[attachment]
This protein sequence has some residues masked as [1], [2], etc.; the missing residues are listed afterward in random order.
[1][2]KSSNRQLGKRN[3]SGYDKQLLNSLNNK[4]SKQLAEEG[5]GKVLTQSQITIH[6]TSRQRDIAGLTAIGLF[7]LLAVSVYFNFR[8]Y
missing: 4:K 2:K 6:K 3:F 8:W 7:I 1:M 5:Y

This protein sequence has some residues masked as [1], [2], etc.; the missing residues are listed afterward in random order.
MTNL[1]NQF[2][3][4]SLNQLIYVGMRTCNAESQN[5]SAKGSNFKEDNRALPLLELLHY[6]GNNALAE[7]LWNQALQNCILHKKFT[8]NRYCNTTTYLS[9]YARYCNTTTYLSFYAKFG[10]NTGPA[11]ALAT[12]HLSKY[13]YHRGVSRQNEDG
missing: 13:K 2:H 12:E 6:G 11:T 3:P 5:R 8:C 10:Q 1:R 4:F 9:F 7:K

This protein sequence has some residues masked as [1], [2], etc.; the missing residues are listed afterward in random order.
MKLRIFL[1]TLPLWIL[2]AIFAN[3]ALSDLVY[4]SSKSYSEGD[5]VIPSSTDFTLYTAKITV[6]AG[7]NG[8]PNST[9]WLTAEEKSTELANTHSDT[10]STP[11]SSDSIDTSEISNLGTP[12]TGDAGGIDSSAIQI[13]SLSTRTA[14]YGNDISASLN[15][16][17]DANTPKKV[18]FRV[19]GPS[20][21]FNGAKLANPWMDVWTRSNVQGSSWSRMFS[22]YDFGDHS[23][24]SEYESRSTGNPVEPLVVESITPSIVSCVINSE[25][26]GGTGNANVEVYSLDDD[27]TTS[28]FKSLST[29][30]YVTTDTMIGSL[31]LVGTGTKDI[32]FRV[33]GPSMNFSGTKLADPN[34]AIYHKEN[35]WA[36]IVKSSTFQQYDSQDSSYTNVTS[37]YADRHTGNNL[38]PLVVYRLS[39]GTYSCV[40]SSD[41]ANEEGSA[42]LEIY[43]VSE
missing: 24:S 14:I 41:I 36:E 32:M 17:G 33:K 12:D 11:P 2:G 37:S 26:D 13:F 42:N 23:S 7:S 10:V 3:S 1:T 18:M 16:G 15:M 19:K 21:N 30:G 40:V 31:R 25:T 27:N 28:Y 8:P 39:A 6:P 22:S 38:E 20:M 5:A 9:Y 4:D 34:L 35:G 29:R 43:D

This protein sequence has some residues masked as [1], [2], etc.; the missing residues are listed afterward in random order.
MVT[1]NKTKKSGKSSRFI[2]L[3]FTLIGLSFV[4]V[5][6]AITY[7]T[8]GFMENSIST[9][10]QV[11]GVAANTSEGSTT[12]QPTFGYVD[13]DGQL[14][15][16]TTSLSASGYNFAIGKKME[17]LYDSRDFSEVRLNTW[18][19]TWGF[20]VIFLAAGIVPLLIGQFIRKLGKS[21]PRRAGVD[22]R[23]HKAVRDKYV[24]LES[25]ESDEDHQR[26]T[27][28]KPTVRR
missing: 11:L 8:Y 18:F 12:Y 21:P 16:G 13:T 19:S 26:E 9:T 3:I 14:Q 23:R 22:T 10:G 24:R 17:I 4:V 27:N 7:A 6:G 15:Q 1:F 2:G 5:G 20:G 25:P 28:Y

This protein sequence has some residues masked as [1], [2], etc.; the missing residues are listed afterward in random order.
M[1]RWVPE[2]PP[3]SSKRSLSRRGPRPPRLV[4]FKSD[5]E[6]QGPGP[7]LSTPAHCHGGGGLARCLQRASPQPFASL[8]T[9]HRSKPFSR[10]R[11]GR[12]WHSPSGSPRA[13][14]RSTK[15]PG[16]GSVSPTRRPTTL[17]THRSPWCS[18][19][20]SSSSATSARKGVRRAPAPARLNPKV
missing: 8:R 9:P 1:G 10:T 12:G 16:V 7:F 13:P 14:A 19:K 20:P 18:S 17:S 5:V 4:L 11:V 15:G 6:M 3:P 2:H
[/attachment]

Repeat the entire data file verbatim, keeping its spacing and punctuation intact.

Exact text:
This protein sequence has some residues masked as [1], [2], etc.; the missing residues are listed afterward in random order.
[1][2]KSSNRQLGKRN[3]SGYDKQLLNSLNNK[4]SKQLAEEG[5]GKVLTQSQITIH[6]TSRQRDIAGLTAIGLF[7]LLAVSVYFNFR[8]Y
missing: 4:K 2:K 6:K 3:F 8:W 7:I 1:M 5:Y

This protein sequence has some residues masked as [1], [2], etc.; the missing residues are listed afterward in random order.
MTNL[1]NQF[2][3][4]SLNQLIYVGMRTCNAESQN[5]SAKGSNFKEDNRALPLLELLHY[6]GNNALAE[7]LWNQALQNCILHKKFT[8]NRYCNTTTYLS[9]YARYCNTTTYLSFYAKFG[10]NTGPA[11]ALAT[12]HLSKY[13]YHRGVSRQNEDG
missing: 13:K 2:H 12:E 6:G 11:T 3:P 5:R 8:C 10:Q 1:R 4:F 9:F 7:K

This protein sequence has some residues masked as [1], [2], etc.; the missing residues are listed afterward in random order.
MKLRIFL[1]TLPLWIL[2]AIFAN[3]ALSDLVY[4]SSKSYSEGD[5]VIPSSTDFTLYTAKITV[6]AG[7]NG[8]PNST[9]WLTAEEKSTELANTHSDT[10]STP[11]SSDSIDTSEISNLGTP[12]TGDAGGIDSSAIQI[13]SLSTRTA[14]YGNDISASLN[15][16][17]DANTPKKV[18]FRV[19]GPS[20][21]FNGAKLANPWMDVWTRSNVQGSSWSRMFS[22]YDFGDHS[23][24]SEYESRSTGNPVEPLVVESITPSIVSCVINSE[25][26]GGTGNANVEVYSLDDD[27]TTS[28]FKSLST[29][30]YVTTDTMIGSL[31]LVGTGTKDI[32]FRV[33]GPSMNFSGTKLADPN[34]AIYHKEN[35]WA[36]IVKSSTFQQYDSQDSSYTNVTS[37]YADRHTGNNL[38]PLVVYRLS[39]GTYSCV[40]SSD[41]ANEEGSA[42]LEIY[43]VSE
missing: 24:S 14:I 41:I 36:E 32:M 17:G 33:K 12:D 11:P 2:G 37:S 26:D 13:F 42:N 23:S 7:S 10:V 3:S 1:T 18:M 16:G 15:M 19:K 21:N 30:G 40:V 31:R 25:T 27:N 28:Y 8:P 39:A 6:P 22:S 38:E 20:M 5:A 9:Y 4:D 34:L 35:G 29:R 43:D

This protein sequence has some residues masked as [1], [2], etc.; the missing residues are listed afterward in random order.
MVT[1]NKTKKSGKSSRFI[2]L[3]FTLIGLSFV[4]V[5][6]AITY[7]T[8]GFMENSIST[9][10]QV[11]GVAANTSEGSTT[12]QPTFGYVD[13]DGQL[14][15][16]TTSLSASGYNFAIGKKME[17]LYDSRDFSEVRLNTW[18][19]TWGF[20]VIFLAAGIVPLLIGQFIRKLGKS[21]PRRAGVD[22]R[23]HKAVRDKYV[24]LES[25]ESDEDHQR[26]T[27][28]KPTVRR
missing: 11:L 8:Y 18:F 12:Y 21:P 16:G 13:T 19:S 26:E 9:T 3:I 14:Q 23:R 22:T 10:G 24:R 17:I 4:V 27:N 7:A 6:G 15:Q 1:F 2:G 5:G 20:G 25:P 28:Y

This protein sequence has some residues masked as [1], [2], etc.; the missing residues are listed afterward in random order.
M[1]RWVPE[2]PP[3]SSKRSLSRRGPRPPRLV[4]FKSD[5]E[6]QGPGP[7]LSTPAHCHGGGGLARCLQRASPQPFASL[8]T[9]HRSKPFSR[10]R[11]GR[12]WHSPSGSPRA[13][14]RSTK[15]PG[16]GSVSPTRRPTTL[17]THRSPWCS[18][19][20]SSSSATSARKGVRRAPAPARLNPKV
missing: 8:R 9:P 1:G 10:T 12:G 16:V 7:F 13:P 14:A 19:K 20:P 18:S 17:S 5:V 4:L 11:V 15:G 6:M 3:P 2:H